Aretha Franklin, whose gospel-rooted singing and bluesy yet expansive delivery earned her the title “the Queen of Soul,” has died, a family statement said Thursday. She was 76.
Known as “the queen of soul”, Franklin sold more than 75m records in her lifetime and won 18 Grammy awards. She had 77 entries in the US Billboard Hot 100 and 20 No 1 singles on the R&B chart. Her last album was A Brand New Me, released in November 2017, which paired archival vocal recordings for Atlantic Records with new orchestral arrangements by the Royal Philharmonic Orchestra. Her last original recording was Aretha Franklin Sings the Great Diva Classics in 2014, which included her take on Adele’s Rolling in the Deep.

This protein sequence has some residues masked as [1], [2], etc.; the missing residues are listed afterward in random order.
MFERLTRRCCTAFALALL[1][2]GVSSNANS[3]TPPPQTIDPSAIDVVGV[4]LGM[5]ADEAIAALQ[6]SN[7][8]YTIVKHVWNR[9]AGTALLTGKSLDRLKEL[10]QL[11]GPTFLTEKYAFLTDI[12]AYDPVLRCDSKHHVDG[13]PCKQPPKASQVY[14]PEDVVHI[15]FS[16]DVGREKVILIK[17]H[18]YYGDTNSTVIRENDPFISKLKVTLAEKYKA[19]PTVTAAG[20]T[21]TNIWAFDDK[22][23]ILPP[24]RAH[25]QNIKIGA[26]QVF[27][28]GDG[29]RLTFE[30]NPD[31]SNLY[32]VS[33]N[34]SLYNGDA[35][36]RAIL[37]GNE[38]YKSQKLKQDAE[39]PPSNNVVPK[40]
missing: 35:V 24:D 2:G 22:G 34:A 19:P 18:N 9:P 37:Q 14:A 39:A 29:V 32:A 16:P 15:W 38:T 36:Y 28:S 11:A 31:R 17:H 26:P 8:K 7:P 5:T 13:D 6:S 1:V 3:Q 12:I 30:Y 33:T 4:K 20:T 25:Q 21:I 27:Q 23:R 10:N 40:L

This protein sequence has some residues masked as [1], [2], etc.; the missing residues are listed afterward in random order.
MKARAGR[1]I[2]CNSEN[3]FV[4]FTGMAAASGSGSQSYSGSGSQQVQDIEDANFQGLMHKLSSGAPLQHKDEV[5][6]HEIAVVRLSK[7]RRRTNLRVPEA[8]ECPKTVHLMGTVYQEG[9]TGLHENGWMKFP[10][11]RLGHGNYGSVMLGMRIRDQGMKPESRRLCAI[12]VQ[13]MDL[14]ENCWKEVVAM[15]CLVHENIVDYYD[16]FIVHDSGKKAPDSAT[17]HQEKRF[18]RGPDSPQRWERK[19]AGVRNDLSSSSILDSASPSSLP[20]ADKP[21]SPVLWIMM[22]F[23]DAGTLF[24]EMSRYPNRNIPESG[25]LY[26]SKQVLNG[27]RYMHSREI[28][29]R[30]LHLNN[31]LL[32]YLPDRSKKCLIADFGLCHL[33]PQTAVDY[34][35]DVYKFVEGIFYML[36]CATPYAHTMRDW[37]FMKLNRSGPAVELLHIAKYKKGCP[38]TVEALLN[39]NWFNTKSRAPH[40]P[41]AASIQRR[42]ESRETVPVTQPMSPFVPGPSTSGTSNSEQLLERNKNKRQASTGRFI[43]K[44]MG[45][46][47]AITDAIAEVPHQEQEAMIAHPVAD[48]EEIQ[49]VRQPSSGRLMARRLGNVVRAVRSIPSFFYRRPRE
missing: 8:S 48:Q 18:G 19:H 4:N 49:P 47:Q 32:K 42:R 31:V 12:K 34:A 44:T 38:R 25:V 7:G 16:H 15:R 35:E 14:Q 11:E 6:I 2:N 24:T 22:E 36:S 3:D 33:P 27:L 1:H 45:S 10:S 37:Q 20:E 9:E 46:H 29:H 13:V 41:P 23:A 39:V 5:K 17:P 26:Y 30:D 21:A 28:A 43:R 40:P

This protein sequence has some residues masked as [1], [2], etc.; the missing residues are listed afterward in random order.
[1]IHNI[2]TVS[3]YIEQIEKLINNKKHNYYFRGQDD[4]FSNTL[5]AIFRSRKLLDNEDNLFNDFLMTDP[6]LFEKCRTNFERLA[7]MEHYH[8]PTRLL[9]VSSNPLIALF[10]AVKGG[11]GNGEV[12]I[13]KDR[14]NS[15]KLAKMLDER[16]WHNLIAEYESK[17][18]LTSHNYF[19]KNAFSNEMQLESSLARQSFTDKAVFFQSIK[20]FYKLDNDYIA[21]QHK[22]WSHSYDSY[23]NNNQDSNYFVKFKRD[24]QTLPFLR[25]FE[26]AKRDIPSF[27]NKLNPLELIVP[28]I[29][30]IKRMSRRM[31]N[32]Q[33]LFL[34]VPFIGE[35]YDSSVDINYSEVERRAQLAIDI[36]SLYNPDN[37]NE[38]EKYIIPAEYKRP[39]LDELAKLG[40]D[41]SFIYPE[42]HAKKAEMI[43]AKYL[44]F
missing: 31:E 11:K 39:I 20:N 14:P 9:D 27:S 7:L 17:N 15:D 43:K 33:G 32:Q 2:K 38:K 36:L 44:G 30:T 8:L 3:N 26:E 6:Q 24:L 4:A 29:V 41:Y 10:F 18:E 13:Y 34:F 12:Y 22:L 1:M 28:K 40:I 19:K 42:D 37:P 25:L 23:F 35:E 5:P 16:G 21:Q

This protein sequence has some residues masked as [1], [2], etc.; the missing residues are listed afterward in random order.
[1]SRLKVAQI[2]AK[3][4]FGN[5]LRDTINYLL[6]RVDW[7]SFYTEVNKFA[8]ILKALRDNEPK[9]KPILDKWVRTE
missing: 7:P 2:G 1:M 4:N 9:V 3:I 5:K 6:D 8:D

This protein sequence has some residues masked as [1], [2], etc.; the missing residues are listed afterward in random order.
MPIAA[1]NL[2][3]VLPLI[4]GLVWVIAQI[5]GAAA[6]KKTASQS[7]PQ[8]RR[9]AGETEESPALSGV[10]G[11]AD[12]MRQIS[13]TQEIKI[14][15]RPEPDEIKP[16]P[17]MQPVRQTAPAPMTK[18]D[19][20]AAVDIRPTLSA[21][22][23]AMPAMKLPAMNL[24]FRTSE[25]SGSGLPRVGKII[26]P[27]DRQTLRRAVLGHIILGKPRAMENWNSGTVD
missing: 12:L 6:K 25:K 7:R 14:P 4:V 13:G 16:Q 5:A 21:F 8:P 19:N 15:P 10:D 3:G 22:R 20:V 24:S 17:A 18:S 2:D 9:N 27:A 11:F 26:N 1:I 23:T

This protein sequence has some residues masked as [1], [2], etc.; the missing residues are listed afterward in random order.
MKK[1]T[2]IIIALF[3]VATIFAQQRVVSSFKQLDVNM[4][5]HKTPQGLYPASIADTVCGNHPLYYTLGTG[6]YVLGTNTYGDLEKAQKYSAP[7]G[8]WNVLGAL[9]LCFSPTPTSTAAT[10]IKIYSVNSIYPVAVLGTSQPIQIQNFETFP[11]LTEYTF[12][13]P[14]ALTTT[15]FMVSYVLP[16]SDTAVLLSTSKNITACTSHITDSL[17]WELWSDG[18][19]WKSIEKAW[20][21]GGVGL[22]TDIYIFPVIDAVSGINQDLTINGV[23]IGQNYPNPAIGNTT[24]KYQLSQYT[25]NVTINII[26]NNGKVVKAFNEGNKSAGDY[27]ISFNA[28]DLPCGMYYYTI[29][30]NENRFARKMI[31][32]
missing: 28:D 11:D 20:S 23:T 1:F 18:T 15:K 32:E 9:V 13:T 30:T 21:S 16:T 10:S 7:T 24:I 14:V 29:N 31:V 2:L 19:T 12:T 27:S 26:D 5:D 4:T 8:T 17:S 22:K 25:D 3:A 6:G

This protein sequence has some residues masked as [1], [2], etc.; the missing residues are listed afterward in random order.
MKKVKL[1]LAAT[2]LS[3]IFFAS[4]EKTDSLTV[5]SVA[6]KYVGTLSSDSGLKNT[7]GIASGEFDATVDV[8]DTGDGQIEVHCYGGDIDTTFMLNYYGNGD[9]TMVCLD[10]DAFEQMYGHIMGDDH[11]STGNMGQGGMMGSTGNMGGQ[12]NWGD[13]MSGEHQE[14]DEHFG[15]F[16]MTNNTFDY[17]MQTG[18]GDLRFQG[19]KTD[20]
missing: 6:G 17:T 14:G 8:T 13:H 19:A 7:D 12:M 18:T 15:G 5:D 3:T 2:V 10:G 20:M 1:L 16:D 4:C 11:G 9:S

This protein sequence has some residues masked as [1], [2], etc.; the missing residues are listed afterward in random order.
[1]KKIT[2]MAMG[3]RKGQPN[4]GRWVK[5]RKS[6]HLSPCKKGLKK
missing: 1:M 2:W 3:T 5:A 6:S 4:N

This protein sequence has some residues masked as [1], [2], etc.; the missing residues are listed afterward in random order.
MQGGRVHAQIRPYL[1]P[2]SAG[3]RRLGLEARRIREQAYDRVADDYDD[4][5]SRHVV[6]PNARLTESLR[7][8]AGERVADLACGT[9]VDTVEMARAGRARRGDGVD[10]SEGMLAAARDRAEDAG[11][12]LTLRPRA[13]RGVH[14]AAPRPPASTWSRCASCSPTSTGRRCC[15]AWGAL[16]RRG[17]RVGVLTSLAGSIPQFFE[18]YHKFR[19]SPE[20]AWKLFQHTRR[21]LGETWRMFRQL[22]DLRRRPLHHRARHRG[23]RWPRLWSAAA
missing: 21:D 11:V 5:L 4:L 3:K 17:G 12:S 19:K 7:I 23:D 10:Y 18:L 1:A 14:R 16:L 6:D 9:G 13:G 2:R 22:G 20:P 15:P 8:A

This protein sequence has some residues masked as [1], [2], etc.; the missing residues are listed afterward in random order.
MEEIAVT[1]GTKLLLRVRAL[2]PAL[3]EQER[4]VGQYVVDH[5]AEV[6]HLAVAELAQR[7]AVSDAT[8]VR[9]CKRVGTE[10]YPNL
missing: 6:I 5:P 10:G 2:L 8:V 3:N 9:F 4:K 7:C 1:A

“American history wells up when Aretha sings,” former US president Barack Obama said of her performance of (You Make Me Feel Like) A Natural Woman at the 2015 Kennedy Center Honors. “Nobody embodies more fully the connection between the African-American spiritual, the blues, R&B, rock’n’roll – the way that hardship and sorrow were transformed into something full of beauty and vitality and hope.”
In the wake of her death, some of America’s most prominent figures have paid their respects. Barack and Michelle Obama put out a joint statement, reading, in part:
“Every time she sang, we were all graced with a glimpse of the divine. Through her compositions and unmatched musicianship, Aretha helped define the American experience. In her voice, we could feel our history, all of it and in every shade—our power and our pain, our darkness and our light, our quest for redemption and our hard-won respect. She helped us feel more connected to each other, more hopeful, more human. And sometimes she helped us just forget about everything else and dance.”